McCausland says a Culture Act is worth considering

Former DUP MLA and Culture Minister, Nelson McCausland has made some interesting comments to the News Letter in response to Arlene Foster’s engagement with the Irish Language Community.

Former Culture Minister Nelson McCausland yesterday told the News Letter that an inclusive cultural Act “could well be the way forward”. He added: “It would recognise that there is more than one indigenous minority language in Northern Ireland and more than one cultural tradition.”

Mr McCausland believes a culture Act could help to rectify what he described as “the cultural wrongs imposed on Northern Ireland”.

He added: “The Belfast Agreement embedded preferential treatment for the Irish language to the neglect of other cultural traditions and enshrined that inequality in law. “Ulster-Scots language and culture, Orange culture and Ulster-British culture are part of our cultural wealth, as is the Irish language, and all should be respected.

“Unfortunately Sinn Fein have been demanding a stand-alone Irish Language Act that takes Irish Gaelic culture out of that diversity and places it above the other cultural traditions.”

Mr McCausland felt the current impasse at Stormont could be resolved by “recognising that the issue of cultural identity lies at the heart of the matter”.

“A Culture Act that values and affirms our indigenous cultural identities and cultural traditions, all of them, including Ulster-Scots, could well be the way forward. It is certainly worth exploring,” he added.

 

, ,

  • MainlandUlsterman

    Does it not bother you that SF offices doubled up as “community justice” centres where local residents were summoned to be judged by Scapaticci and his cronies? Or that witnesses have testified to Adams being present?

  • MainlandUlsterman

    Why haven’t people done that? Is it not seen as a problem?

  • Skibo

    MU for so long in Nationalist areas, there was no impartial policing. The police were the recognised defenders of the Unionist state. Their aims were the preservation of the Unionist hold on power and would do anything to oppose Nationalist thinking and support.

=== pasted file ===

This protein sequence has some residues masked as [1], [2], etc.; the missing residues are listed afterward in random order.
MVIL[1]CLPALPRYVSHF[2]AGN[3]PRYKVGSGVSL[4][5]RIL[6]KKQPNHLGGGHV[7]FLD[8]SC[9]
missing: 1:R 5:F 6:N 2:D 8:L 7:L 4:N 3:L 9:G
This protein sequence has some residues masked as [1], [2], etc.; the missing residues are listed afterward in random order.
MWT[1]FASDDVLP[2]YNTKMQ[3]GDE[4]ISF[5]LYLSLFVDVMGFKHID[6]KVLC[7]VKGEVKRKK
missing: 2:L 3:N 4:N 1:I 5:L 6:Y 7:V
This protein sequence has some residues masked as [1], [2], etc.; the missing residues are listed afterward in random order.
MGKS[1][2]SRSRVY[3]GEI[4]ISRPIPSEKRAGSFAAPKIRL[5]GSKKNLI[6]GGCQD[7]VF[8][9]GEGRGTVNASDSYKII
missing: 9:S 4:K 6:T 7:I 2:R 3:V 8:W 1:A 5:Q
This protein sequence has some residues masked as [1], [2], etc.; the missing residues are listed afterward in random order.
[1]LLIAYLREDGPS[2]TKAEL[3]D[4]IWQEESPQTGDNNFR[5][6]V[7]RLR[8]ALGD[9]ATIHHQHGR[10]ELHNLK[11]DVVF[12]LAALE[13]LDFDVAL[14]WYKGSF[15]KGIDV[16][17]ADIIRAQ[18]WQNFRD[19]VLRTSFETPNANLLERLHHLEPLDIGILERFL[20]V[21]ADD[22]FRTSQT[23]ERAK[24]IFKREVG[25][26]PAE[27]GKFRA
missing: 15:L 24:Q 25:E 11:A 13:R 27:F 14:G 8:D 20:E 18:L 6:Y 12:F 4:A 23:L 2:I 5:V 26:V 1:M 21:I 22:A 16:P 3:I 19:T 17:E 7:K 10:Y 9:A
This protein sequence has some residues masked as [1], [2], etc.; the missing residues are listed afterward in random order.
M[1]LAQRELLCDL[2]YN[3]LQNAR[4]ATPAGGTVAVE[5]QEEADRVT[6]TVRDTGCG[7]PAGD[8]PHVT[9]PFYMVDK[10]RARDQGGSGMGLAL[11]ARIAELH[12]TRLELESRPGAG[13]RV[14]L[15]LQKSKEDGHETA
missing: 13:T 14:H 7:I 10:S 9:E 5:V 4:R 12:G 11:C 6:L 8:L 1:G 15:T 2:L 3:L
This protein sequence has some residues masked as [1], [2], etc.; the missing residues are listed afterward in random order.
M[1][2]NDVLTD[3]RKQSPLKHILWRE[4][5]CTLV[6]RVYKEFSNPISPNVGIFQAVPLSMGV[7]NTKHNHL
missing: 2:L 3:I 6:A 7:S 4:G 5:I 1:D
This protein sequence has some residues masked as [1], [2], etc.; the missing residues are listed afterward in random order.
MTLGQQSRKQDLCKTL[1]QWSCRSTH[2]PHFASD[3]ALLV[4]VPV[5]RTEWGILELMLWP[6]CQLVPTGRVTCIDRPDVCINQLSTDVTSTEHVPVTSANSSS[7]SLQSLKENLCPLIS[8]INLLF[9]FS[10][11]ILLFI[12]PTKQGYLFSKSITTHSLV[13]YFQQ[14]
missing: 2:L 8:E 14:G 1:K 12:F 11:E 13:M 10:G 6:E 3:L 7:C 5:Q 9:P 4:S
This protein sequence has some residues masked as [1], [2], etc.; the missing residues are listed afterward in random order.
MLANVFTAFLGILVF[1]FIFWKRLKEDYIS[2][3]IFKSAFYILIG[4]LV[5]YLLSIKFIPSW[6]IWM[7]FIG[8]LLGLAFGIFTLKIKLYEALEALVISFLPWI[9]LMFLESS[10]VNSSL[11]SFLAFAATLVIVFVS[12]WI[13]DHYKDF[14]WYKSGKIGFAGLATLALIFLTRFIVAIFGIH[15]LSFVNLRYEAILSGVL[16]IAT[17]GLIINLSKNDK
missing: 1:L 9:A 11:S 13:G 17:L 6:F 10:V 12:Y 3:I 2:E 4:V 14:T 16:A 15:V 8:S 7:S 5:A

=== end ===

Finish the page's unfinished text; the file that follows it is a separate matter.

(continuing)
When there is no justice to be found from the state, the people resolved things themselves. the actions of Scap as a British agent shows they were right not to trust British Justice.

  • Roger

    His preference was the to keep all of the former Ireland in the Union. Would that have been your preference too? He was the same as all other Unionists in that regard. Hardly surprising. When that was out which is when a Northern Ireland came into the frame he was 100% for it. His statue is in front of Stormont House, signaling his stature as a founding father.

  • Jimmyz

    Hello

    Mick do you find death threats acceptable ?

    “Some of my best friends are dead Protestants, Care to join
    them?”

    But don’t bother yourself, I have taken it up with Disqus.

  • file

    Are you sure he was 100% for it? He disappeared quite shortly after its foundation and left the mess to Craig while he went back to Dublin.

  • file

    Not by the people who are members currently, no. But take the An Gobsmacht line, join the GAA in drives in North Down and create a club in your own image called Britons United or something.

  • Roger

    He was 100% for it. That didn’t stop him remaining a Dubliner.

  • file

    If so, that would not be the first error in judgment he made.

  • MainlandUlsterman

    I’m more of a football man

  • MainlandUlsterman